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Thread: So many bad news

  1. #1 So many bad news 
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    I hate to watch news now. Just so many annoying crimes, all kind of crimes aroung the world. I don't want to say this is a new civilization, but I have to say that once people get used to be selfish and no concern of others, the end will come. Being annoying isn't cool.


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  3. #2  
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    yeah, and the news does most of that for entertainment and ratings..it's lame.


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  4. #3  
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    That's a chicken vs. egg situation. What was first: People's infatuation with violence, fear and celebrities, or the media's concentration on such "news"? It's a two-way interaction.
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    Universal Mind John Galt's Avatar
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    I understand that most televisions have a switch which disconnects the device from the electric circuits necessary to provide operational power.
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  6. #5  
    Forum Cosmic Wizard spuriousmonkey's Avatar
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    Moreover I understand that you can trade a tv set for a certain monetary value to be negotiated between the owner of the TV set and the aspirant owner. This may result in a migration of the TV set into a different environment unaccessible to the original owner diminishing the negative feelings associated with operating the switch, discussed in the previous post, to the position that allows images and sounds to flow from it.

    I also understand that most habitats do not come with a tv set and need to be equipped with one due to action. May I suggest inaction.

    Unfortunately more and more public habitats are being equipped with large tv sets that seem to be stuck in operating mode. We can only wish this is a temporary phase in human culture.
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  7. #6  
    WYSIWYG Moderator marnixR's Avatar
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    my TV has a mouse and a keyboard attached to it !
    "Reality is that which, when you stop believing in it, doesn't go away." (Philip K. Dick)
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  8. #7  
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    I think people perceive bad news as a meaning to keep in touch with the reality.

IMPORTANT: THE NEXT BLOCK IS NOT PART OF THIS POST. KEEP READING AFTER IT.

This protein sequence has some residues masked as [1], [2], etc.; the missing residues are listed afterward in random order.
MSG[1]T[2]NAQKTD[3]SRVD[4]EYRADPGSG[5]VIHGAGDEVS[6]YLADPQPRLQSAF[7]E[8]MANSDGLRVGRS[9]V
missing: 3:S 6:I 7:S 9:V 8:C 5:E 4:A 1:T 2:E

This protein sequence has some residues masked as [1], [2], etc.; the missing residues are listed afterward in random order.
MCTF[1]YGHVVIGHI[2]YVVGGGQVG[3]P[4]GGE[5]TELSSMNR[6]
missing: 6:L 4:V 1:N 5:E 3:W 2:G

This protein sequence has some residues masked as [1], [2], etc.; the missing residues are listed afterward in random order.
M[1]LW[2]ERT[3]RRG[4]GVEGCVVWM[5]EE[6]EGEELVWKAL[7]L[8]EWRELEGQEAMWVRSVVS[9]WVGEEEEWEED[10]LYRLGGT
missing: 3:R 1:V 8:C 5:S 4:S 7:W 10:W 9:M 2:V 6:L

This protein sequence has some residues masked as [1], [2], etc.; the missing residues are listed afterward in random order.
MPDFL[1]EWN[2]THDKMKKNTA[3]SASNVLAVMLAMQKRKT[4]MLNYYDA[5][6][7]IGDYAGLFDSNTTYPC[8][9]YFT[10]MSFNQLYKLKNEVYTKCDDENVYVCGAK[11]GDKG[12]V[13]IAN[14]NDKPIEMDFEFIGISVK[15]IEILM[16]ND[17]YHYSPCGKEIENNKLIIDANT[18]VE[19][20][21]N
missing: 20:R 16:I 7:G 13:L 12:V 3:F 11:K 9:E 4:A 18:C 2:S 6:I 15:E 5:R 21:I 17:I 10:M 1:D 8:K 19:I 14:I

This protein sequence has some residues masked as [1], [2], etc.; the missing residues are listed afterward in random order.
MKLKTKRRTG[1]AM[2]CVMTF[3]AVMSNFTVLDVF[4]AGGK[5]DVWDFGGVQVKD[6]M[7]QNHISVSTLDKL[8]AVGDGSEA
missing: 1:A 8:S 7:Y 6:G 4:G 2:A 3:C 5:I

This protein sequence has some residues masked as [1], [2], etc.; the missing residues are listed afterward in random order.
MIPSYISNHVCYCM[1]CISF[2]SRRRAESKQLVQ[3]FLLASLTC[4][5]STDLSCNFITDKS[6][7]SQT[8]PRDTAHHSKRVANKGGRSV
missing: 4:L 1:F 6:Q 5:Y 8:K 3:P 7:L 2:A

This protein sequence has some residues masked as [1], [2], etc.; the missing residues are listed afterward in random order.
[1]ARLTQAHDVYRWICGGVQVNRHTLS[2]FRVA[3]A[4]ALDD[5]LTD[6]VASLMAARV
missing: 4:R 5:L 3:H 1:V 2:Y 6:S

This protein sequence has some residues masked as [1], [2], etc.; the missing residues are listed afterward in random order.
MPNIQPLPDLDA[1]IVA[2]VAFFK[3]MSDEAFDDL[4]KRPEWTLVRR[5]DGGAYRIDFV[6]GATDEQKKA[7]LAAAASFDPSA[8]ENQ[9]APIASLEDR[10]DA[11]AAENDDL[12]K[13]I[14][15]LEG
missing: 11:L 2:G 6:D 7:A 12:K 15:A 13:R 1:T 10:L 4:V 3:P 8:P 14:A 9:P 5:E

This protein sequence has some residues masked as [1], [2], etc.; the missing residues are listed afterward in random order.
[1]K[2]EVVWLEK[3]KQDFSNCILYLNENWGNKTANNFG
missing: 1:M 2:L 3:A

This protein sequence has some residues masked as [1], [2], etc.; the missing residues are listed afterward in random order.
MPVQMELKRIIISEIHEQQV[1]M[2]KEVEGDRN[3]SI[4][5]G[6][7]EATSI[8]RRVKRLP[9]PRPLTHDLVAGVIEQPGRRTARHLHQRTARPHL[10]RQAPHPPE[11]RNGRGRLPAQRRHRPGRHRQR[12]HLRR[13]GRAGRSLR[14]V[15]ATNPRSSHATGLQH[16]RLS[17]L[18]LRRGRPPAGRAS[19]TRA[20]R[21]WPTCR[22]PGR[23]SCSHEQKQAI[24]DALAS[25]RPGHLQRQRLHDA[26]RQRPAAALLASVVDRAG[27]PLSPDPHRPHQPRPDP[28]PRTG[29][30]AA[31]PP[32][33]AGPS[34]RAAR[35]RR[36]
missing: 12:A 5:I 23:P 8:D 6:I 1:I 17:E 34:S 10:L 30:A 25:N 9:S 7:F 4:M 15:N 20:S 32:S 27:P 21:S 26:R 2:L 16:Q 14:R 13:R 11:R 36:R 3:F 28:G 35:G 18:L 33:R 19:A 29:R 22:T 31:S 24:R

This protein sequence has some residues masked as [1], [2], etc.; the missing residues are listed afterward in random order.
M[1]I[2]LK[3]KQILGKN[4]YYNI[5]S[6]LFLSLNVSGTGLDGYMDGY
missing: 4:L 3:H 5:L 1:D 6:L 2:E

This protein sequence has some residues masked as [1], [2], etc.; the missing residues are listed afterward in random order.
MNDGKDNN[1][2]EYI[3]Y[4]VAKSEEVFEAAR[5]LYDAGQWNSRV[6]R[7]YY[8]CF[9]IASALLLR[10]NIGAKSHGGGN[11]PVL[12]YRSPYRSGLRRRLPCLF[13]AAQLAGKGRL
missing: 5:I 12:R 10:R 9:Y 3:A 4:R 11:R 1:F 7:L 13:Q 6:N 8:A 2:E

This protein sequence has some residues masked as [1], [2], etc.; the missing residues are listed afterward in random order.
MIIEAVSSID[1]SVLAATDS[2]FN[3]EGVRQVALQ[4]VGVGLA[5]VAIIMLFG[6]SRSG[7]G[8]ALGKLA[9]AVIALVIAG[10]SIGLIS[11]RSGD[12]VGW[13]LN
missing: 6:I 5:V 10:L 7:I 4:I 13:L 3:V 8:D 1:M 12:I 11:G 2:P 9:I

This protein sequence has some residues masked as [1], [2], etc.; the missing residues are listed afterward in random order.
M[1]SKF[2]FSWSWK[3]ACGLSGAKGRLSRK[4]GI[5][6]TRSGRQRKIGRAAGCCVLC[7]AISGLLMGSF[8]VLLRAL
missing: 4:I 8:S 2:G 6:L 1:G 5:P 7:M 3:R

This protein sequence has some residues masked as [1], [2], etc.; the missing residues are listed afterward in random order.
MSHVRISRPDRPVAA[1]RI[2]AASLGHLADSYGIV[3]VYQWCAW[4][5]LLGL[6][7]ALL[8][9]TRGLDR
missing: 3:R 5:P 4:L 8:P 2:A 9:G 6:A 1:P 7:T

Tv stations know that and they sell it.
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  9. #8  
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    I think people perceive bad news as a meaning to keep in touch with the reality.
    That sounds too much like a conscious decision. I think people are merely following a very primal instinct here. I see it every other day on the road: When there is an accident, people driving by on both sides of the road just have to step on the break and stare at the scene to see if they can catch a glimpse of the tragedy. They do so even when the road has been completely cleared, and often even on the opposite side of the freeway. It's kind of like dumb sheep blankly staring at the left-overs of a wolf's kill. It could be that someone else's tragedy makes people feel better about themselves. It's disgustingly primitive, and the traffic jams it causes are annoying. Too bad there is no button in my car to turn that behavior off in other people...
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  10. #9  
    Forum Bachelors Degree charles brough's Avatar
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    Auto races are no fun unless some of the cars crack up.

    People need to be curious to keep informed of the hazards out there. We learn to protect ourselves from reading about every crime.

    And yes, the overwhelming number and seriousness of them does alarm us and make it all the more important to know what is going on to better protect yourself.

    But the chicken and the egg concept was raised. There is a cause and effect process involved in social evolution. When societies gradually divide, they gradually breakdown because the individual, from one generation to the next, feels less allegence to it. He should! He is evolved to live in small hunting-gathering groups and feels lost in huge societies unless he is bound into them by a strong, common system of belief---not one that has been collapsing into zillions of religious sects and even into secular cults like the extreme animal rights "Causes" as well as those of femanine rights, gay rights, nudism, vegetarianism, libertarianism, etc. No wonder there is such a universal feeling of being a adrift, depression, rootlessness, stress and hostility.

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  11. #10